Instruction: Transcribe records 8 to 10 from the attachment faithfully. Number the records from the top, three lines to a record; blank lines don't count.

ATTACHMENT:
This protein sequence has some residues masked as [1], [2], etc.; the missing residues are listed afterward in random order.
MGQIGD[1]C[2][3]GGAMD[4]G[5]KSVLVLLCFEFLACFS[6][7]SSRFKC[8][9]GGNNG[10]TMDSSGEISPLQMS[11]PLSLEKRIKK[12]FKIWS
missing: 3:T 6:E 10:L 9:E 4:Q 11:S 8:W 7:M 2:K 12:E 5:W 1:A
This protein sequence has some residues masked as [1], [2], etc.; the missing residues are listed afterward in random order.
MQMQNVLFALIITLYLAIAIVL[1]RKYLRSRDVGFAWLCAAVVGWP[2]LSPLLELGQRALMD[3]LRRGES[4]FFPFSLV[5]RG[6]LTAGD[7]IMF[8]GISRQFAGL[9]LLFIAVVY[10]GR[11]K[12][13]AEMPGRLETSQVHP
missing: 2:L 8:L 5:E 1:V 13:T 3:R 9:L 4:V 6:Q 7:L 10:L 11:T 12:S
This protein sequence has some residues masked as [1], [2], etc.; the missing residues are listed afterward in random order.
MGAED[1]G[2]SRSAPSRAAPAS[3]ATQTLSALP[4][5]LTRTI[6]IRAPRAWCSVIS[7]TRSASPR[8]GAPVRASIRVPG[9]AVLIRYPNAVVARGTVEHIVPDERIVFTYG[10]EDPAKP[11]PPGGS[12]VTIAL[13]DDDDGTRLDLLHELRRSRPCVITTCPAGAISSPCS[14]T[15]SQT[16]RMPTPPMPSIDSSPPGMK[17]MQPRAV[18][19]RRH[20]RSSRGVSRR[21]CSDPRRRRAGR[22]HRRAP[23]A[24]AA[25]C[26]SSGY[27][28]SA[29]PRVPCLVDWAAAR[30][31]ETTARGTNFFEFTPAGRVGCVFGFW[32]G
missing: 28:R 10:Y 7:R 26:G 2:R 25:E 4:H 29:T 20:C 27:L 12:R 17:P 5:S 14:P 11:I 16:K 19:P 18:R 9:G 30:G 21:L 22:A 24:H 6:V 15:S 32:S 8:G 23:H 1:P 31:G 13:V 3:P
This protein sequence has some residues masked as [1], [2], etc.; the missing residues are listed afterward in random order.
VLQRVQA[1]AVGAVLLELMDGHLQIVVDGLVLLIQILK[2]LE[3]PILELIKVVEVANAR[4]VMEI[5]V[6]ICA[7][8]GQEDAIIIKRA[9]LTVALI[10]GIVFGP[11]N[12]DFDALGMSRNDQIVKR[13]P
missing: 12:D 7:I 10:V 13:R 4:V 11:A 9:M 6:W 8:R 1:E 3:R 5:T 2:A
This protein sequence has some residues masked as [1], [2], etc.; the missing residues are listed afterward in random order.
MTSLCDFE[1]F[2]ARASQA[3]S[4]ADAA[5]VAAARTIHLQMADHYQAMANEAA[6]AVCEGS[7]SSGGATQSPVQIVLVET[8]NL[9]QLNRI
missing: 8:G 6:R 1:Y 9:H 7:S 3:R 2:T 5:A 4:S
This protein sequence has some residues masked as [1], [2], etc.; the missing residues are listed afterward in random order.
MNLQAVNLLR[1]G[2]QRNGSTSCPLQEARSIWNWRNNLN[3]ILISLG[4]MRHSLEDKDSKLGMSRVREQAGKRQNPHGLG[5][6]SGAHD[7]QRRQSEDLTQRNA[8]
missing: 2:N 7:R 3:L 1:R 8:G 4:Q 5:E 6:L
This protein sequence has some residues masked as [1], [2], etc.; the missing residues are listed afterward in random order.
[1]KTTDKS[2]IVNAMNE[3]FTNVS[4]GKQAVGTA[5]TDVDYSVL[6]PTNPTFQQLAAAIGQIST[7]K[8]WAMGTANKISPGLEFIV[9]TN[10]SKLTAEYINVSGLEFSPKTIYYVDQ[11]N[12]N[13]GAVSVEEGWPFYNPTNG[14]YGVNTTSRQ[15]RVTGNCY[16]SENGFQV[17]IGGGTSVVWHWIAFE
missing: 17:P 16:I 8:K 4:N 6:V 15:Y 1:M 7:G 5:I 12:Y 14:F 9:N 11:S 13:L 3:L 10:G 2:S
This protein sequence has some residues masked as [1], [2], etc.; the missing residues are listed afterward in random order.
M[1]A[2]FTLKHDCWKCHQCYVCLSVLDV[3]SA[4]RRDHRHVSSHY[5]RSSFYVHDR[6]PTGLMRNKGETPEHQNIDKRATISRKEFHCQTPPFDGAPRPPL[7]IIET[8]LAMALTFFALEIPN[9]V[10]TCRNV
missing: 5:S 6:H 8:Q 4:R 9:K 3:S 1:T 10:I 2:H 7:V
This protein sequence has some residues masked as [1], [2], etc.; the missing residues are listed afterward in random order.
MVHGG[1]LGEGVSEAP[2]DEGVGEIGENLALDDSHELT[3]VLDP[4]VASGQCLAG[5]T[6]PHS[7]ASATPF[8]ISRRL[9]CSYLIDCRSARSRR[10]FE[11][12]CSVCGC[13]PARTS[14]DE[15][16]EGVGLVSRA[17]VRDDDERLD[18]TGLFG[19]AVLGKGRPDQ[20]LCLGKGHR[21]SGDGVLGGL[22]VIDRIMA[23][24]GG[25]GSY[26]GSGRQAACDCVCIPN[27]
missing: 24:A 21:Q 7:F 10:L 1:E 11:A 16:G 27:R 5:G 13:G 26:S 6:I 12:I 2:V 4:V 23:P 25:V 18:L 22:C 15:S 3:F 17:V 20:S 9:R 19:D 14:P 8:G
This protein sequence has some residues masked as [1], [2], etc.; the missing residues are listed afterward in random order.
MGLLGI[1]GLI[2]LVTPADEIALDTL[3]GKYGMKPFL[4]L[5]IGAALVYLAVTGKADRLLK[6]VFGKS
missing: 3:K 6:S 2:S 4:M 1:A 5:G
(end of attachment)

This protein sequence has some residues masked as [1], [2], etc.; the missing residues are listed afterward in random order.
M[1]A[2]FTLKHDCWKCHQCYVCLSVLDV[3]SA[4]RRDHRHVSSHY[5]RSSFYVHDR[6]PTGLMRNKGETPEHQNIDKRATISRKEFHCQTPPFDGAPRPPL[7]IIET[8]LAMALTFFALEIPN[9]V[10]TCRNV
missing: 5:S 6:H 8:Q 4:R 9:K 3:S 1:T 10:I 2:H 7:V
This protein sequence has some residues masked as [1], [2], etc.; the missing residues are listed afterward in random order.
MVHGG[1]LGEGVSEAP[2]DEGVGEIGENLALDDSHELT[3]VLDP[4]VASGQCLAG[5]T[6]PHS[7]ASATPF[8]ISRRL[9]CSYLIDCRSARSRR[10]FE[11][12]CSVCGC[13]PARTS[14]DE[15][16]EGVGLVSRA[17]VRDDDERLD[18]TGLFG[19]AVLGKGRPDQ[20]LCLGKGHR[21]SGDGVLGGL[22]VIDRIMA[23][24]GG[25]GSY[26]GSGRQAACDCVCIPN[27]
missing: 24:A 21:Q 7:F 10:L 1:E 11:A 16:G 27:R 5:G 13:G 26:S 6:I 12:I 2:V 4:V 23:P 25:V 18:L 22:C 15:S 3:F 17:V 20:S 9:R 19:D 14:P 8:G
This protein sequence has some residues masked as [1], [2], etc.; the missing residues are listed afterward in random order.
MGLLGI[1]GLI[2]LVTPADEIALDTL[3]GKYGMKPFL[4]L[5]IGAALVYLAVTGKADRLLK[6]VFGKS
missing: 3:K 6:S 2:S 4:M 1:A 5:G